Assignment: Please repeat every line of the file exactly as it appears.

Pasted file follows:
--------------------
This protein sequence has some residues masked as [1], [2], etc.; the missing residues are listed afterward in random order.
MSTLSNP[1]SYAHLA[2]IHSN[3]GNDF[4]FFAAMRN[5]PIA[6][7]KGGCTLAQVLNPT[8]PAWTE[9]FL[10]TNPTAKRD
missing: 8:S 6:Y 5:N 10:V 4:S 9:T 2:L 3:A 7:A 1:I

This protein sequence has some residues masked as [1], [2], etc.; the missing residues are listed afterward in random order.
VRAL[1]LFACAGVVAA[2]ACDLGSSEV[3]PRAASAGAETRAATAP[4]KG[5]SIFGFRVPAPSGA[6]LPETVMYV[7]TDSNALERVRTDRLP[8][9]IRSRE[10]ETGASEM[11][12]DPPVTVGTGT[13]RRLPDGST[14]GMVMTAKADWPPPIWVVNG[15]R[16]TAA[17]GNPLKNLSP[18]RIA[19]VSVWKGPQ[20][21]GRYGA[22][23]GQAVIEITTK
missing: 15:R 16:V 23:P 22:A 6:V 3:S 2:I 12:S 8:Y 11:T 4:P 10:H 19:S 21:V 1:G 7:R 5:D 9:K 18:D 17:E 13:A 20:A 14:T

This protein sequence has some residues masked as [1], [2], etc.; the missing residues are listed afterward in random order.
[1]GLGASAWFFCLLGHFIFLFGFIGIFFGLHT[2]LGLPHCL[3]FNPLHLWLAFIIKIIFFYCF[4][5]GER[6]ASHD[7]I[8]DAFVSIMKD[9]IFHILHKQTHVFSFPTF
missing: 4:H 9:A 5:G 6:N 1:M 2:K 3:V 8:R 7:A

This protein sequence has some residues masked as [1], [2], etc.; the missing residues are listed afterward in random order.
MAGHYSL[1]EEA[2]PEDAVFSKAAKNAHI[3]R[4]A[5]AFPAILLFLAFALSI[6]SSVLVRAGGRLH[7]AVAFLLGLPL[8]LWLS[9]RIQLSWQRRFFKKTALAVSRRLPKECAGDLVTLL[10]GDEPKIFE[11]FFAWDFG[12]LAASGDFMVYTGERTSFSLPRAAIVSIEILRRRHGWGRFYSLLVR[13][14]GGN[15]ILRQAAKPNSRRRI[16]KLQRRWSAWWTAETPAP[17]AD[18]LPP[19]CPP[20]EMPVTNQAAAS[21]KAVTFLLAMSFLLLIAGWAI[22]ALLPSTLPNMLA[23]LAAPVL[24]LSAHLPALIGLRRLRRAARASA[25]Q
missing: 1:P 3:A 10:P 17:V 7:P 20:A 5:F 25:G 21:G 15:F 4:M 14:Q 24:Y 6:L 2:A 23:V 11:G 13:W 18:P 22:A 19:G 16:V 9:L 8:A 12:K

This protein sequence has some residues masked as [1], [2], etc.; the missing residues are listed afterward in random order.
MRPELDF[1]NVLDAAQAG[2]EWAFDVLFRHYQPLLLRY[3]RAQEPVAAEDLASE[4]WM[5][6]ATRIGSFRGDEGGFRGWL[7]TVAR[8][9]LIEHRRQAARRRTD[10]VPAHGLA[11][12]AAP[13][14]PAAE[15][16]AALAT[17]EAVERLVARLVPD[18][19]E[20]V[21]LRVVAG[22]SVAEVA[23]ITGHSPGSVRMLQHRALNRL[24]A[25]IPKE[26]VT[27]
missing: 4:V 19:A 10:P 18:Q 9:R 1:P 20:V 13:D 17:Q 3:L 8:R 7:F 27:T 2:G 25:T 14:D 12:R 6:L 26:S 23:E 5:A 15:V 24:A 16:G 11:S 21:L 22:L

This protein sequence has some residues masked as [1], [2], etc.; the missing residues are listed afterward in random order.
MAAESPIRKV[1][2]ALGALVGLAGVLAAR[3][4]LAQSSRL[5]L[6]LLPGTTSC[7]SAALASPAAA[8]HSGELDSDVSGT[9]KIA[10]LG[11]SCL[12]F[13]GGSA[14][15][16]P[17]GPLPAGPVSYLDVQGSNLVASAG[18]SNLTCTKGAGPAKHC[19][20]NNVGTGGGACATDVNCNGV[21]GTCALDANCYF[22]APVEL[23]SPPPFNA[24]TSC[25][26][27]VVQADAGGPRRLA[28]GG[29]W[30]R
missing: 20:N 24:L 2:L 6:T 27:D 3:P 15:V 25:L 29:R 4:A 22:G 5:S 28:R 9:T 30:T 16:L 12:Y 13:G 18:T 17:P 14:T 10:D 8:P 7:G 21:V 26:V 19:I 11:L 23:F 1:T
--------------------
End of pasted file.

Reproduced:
This protein sequence has some residues masked as [1], [2], etc.; the missing residues are listed afterward in random order.
MSTLSNP[1]SYAHLA[2]IHSN[3]GNDF[4]FFAAMRN[5]PIA[6][7]KGGCTLAQVLNPT[8]PAWTE[9]FL[10]TNPTAKRD
missing: 8:S 6:Y 5:N 10:V 4:S 9:T 2:L 3:A 7:A 1:I

This protein sequence has some residues masked as [1], [2], etc.; the missing residues are listed afterward in random order.
VRAL[1]LFACAGVVAA[2]ACDLGSSEV[3]PRAASAGAETRAATAP[4]KG[5]SIFGFRVPAPSGA[6]LPETVMYV[7]TDSNALERVRTDRLP[8][9]IRSRE[10]ETGASEM[11][12]DPPVTVGTGT[13]RRLPDGST[14]GMVMTAKADWPPPIWVVNG[15]R[16]TAA[17]GNPLKNLSP[18]RIA[19]VSVWKGPQ[20][21]GRYGA[22][23]GQAVIEITTK
missing: 15:R 16:V 23:P 22:A 6:V 3:S 2:I 12:S 8:Y 11:T 4:P 10:H 19:S 21:V 1:G 7:R 5:D 9:K 18:D 17:E 13:A 20:A 14:T

This protein sequence has some residues masked as [1], [2], etc.; the missing residues are listed afterward in random order.
[1]GLGASAWFFCLLGHFIFLFGFIGIFFGLHT[2]LGLPHCL[3]FNPLHLWLAFIIKIIFFYCF[4][5]GER[6]ASHD[7]I[8]DAFVSIMKD[9]IFHILHKQTHVFSFPTF
missing: 4:H 9:A 5:G 6:N 1:M 2:K 3:V 8:R 7:A

This protein sequence has some residues masked as [1], [2], etc.; the missing residues are listed afterward in random order.
MAGHYSL[1]EEA[2]PEDAVFSKAAKNAHI[3]R[4]A[5]AFPAILLFLAFALSI[6]SSVLVRAGGRLH[7]AVAFLLGLPL[8]LWLS[9]RIQLSWQRRFFKKTALAVSRRLPKECAGDLVTLL[10]GDEPKIFE[11]FFAWDFG[12]LAASGDFMVYTGERTSFSLPRAAIVSIEILRRRHGWGRFYSLLVR[13][14]GGN[15]ILRQAAKPNSRRRI[16]KLQRRWSAWWTAETPAP[17]AD[18]LPP[19]CPP[20]EMPVTNQAAAS[21]KAVTFLLAMSFLLLIAGWAI[22]ALLPSTLPNMLA[23]LAAPVL[24]LSAHLPALIGLRRLRRAARASA[25]Q
missing: 1:P 3:A 10:P 17:V 7:P 20:A 5:F 25:G 21:G 15:F 4:M 14:Q 24:Y 6:L 2:A 23:V 11:G 13:W 18:P 22:A 19:G 16:V 9:L 8:A 12:K

This protein sequence has some residues masked as [1], [2], etc.; the missing residues are listed afterward in random order.
MRPELDF[1]NVLDAAQAG[2]EWAFDVLFRHYQPLLLRY[3]RAQEPVAAEDLASE[4]WM[5][6]ATRIGSFRGDEGGFRGWL[7]TVAR[8][9]LIEHRRQAARRRTD[10]VPAHGLA[11][12]AAP[13][14]PAAE[15][16]AALAT[17]EAVERLVARLVPD[18][19]E[20]V[21]LRVVAG[22]SVAEVA[23]ITGHSPGSVRMLQHRALNRL[24]A[25]IPKE[26]VT[27]
missing: 4:V 19:A 10:P 18:Q 9:R 1:P 20:V 13:D 17:Q 3:L 8:R 7:F 27:T 2:G 25:T 14:D 12:R 6:L 26:S 23:E 5:A 15:V 24:A 16:G 11:S 21:L 22:L

This protein sequence has some residues masked as [1], [2], etc.; the missing residues are listed afterward in random order.
MAAESPIRKV[1][2]ALGALVGLAGVLAAR[3][4]LAQSSRL[5]L[6]LLPGTTSC[7]SAALASPAAA[8]HSGELDSDVSGT[9]KIA[10]LG[11]SCL[12]F[13]GGSA[14][15][16]P[17]GPLPAGPVSYLDVQGSNLVASAG[18]SNLTCTKGAGPAKHC[19][20]NNVGTGGGACATDVNCNGV[21]GTCALDANCYF[22]APVEL[23]SPPPFNA[24]TSC[25][26][27]VVQADAGGPRRLA[28]GG[29]W[30]R
missing: 20:N 24:L 2:L 6:T 27:D 3:P 15:V 25:L 29:R 4:A 22:G 5:S 28:R 9:T 30:T 16:L 12:Y 13:G 18:T 17:P 14:T 10:D 8:P 7:G 21:V 26:V 19:I 11:L 23:F 1:T